JONESBORO — Arkansas State gets back to the business of football this evening.
After a two-week break, the Red Wolves play their final non-conference game of the season tonight when future Sun Belt Conference member Idaho visits on homecoming. Kickoff is 6 p.m. at Liberty Bank Stadium.
After back-to-back losses to end the month of September, and an off week last Saturday, the Red Wolves are eager to play again and turn their season in a different direction. It’s been a long wait between games for ASU.
“Any time you lose, it leaves a sour taste in your mouth. You wish you could come back, bounce back and get a quick win to get things back on track, but obviously the bye week definitely makes it seem a lot longer,” ASU quarterback Adam Kennedy said. “We’re excited for this Saturday, ready to go out there and get back on track.”
Arkansas State (2-3 overall, 1-0 Sun Belt) hopes to rebound from stinging road losses at Memphis and Missouri.
ASU was uninspired in a 31-7 loss at Memphis three weeks ago, then battled into the second half before succumbing at Missouri 41-19 two weeks ago.
So last week the Red Wolves spent their practice time focused on themselves. This week they focused on the Vandals.
The Red Wolves feel rested and rejuvenated from the time off. But they’re also feeling a little antsy to move on with the season.
“That bye week (allowed us) to recharge and just put those two losses behind us,” ASU safety Sterling Young said. “I feel like we played pretty well against Missouri until towards the end. We just took the good from that and we’re just trying to transition to this next game, and basically the word that my coach, Coach (Blake) Baker, has been telling us is just get that bad taste out of your mouth.”
That bad taste comes not only from two losses, but a couple of areas the Red Wolves have excelled in the previous two years.
Arkansas State hasn’t run the football effectively or protected the quarterback as well as head coach Bryan Harsin would like the last two games. ASU has been among the Sun Belt’s top teams in rushing and sacks allowed the last two seasons.
Harsin said practices have been focused on getting running back David Oku going again and keeping Kennedy safe in the pocket.
Missouri held Oku to 36 yards rushing on 19 carries while Kennedy has been sacked 12 times in the last two games.
“As far as the matchups go, I think we match up well in certain areas,” Harsin said. “We have to protect our quarterback, No. 1. They’ve got a good D-line and they do bring pressure, all right. Protect our quarterback is what we need to do.”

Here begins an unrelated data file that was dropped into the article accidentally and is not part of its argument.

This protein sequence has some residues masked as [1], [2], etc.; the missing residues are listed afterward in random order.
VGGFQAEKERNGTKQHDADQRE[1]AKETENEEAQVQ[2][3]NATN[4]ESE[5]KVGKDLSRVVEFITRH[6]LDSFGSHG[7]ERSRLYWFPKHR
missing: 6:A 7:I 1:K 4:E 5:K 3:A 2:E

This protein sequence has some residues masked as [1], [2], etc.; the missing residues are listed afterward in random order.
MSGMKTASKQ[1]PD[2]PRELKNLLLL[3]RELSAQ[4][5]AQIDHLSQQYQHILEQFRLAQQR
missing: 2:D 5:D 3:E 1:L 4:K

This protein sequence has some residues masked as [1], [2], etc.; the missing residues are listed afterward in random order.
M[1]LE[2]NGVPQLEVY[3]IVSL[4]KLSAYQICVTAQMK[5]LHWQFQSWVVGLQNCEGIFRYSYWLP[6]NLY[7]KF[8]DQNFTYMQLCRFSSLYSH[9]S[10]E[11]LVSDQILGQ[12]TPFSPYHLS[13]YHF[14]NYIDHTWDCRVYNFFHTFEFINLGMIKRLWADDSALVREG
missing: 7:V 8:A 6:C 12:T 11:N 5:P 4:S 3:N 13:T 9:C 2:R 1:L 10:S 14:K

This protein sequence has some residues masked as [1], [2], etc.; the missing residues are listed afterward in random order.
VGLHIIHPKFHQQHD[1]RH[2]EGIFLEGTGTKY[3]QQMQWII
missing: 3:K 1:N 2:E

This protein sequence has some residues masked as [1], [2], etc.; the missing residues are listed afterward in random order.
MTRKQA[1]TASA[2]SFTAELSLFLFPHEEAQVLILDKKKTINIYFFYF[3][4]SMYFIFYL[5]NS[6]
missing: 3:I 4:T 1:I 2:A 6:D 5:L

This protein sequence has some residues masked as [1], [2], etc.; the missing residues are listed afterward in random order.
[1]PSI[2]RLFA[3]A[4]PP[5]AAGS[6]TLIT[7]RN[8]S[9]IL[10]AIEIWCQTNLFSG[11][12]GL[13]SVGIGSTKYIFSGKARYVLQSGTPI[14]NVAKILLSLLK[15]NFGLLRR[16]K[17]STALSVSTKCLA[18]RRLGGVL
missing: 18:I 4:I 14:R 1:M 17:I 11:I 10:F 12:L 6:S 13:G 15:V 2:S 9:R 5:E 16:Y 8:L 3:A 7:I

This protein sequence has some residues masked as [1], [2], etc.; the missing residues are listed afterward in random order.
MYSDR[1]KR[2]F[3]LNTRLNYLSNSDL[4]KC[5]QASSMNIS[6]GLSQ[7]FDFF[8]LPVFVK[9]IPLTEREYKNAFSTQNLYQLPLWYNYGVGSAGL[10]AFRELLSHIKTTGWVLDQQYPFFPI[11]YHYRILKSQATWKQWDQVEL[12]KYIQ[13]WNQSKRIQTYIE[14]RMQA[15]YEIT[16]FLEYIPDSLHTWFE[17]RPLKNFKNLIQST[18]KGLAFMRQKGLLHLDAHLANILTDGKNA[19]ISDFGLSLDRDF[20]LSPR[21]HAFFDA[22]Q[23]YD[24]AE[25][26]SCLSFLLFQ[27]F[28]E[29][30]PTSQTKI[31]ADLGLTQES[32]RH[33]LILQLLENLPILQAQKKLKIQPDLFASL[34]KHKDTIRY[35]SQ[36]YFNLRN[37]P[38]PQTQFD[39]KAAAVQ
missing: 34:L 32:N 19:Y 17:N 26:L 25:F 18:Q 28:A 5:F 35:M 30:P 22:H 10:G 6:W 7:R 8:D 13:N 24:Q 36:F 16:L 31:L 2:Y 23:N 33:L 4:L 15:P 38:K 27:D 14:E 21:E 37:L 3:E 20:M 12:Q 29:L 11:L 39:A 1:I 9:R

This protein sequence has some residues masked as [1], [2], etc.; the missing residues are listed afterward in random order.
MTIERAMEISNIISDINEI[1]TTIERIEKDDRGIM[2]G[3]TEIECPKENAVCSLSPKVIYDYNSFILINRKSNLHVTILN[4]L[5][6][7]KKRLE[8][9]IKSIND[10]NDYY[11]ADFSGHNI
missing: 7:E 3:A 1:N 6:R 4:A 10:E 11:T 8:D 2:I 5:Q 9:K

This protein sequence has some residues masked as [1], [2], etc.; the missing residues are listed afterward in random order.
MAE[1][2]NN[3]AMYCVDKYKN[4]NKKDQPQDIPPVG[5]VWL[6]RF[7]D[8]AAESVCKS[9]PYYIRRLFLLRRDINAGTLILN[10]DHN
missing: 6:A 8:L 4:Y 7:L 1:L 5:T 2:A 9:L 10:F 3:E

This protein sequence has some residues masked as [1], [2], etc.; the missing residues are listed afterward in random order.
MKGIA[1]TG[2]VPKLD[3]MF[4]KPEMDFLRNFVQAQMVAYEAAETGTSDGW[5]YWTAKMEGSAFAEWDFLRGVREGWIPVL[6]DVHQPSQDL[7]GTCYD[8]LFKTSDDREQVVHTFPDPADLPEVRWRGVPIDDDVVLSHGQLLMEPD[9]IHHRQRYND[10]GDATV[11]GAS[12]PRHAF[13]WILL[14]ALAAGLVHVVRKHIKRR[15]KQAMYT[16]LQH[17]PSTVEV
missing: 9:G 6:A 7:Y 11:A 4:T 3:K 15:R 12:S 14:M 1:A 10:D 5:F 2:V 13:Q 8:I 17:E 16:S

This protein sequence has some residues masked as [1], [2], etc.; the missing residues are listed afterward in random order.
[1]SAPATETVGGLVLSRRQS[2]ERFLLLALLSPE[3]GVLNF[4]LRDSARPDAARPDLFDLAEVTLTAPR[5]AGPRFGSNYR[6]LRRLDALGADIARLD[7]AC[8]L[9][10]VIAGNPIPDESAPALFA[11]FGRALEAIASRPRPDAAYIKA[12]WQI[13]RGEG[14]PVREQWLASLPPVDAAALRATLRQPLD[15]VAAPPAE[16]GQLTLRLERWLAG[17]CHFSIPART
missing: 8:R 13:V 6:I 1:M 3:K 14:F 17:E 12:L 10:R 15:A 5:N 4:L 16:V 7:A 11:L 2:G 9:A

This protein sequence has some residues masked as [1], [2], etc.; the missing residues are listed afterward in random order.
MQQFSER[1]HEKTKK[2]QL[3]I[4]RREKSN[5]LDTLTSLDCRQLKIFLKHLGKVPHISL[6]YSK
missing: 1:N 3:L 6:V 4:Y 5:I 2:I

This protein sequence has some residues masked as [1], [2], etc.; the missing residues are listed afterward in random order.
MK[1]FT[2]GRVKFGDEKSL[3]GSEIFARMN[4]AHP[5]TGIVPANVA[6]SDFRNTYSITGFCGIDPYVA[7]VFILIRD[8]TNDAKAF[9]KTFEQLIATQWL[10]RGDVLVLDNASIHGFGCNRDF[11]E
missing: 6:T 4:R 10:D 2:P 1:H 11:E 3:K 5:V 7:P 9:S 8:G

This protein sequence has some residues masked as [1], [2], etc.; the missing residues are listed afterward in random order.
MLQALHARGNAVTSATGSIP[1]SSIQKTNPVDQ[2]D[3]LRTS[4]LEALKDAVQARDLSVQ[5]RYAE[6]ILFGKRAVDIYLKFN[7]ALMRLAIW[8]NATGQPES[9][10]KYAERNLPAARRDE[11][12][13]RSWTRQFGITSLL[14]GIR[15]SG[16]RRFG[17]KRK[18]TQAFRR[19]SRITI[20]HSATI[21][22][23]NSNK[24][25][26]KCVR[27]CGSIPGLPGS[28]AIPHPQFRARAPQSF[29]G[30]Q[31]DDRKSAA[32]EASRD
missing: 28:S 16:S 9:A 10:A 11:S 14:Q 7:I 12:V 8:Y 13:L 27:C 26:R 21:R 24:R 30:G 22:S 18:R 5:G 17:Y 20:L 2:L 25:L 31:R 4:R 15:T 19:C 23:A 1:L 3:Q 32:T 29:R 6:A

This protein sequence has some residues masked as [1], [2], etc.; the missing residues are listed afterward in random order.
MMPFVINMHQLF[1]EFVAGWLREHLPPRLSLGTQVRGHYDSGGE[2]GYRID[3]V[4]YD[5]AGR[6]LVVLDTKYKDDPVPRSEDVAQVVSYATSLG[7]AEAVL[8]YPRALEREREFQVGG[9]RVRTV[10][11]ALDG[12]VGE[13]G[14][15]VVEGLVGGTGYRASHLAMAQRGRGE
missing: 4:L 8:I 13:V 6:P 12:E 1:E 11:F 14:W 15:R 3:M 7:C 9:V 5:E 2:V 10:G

Idaho (1-5) is coming off a 61-14 loss to Fresno State, its worst defeat of the season. Fresno State led 47-0 at halftime and finished with 731 yards total offense.
Unfortunately for Idaho, last week’s debacle has been an all-too-common occurrence. With only three defensive starters back, the Vandals are next-to-last in the nation in total defense, allowing 537 yards and over 42 points a game.
Idaho has been especially vulnerable against the pass. Vandal opponents have completed 66 percent of their pass attempts and thrown for 19 touchdowns.
Even so, Kennedy said the Vandals won’t be the homecoming cupcake that oddsmakers in Las Vegas have made a 24-point underdog.
“They’re going to come out fighting, there’s no doubt about it,” Kennedy said. “After what happened last week to them, any time that happens to you, you want to bounce back and show that’s not who you are.”
It’s a message Harsin has tried to convey to his team all week.
With preseason Sun Belt Conference favorite Louisiana-Lafayette scheduled to visit ASU next, Harsin doesn’t want his team looking ahead.
“This isn’t a bad football team at all,” Young said. “If you’re playing D-I football, I won’t look at anybody as a bad team. You just have to prepare like you’re going against the best team.”
Harsin expects to see a little of everything offensively from Idaho, which is coached by former University of Arkansas offensive coordinator Paul Petrino. Considering what’s happened recently, Harsin hopes his team has been serious about its preparations.
Arkansas State has given up 1,000 yards and 72 points the last two games.
“We’ve got to do a great job of tackling better, fitting better, and doing a better job in the pass game with the big play,” Harsin concluded.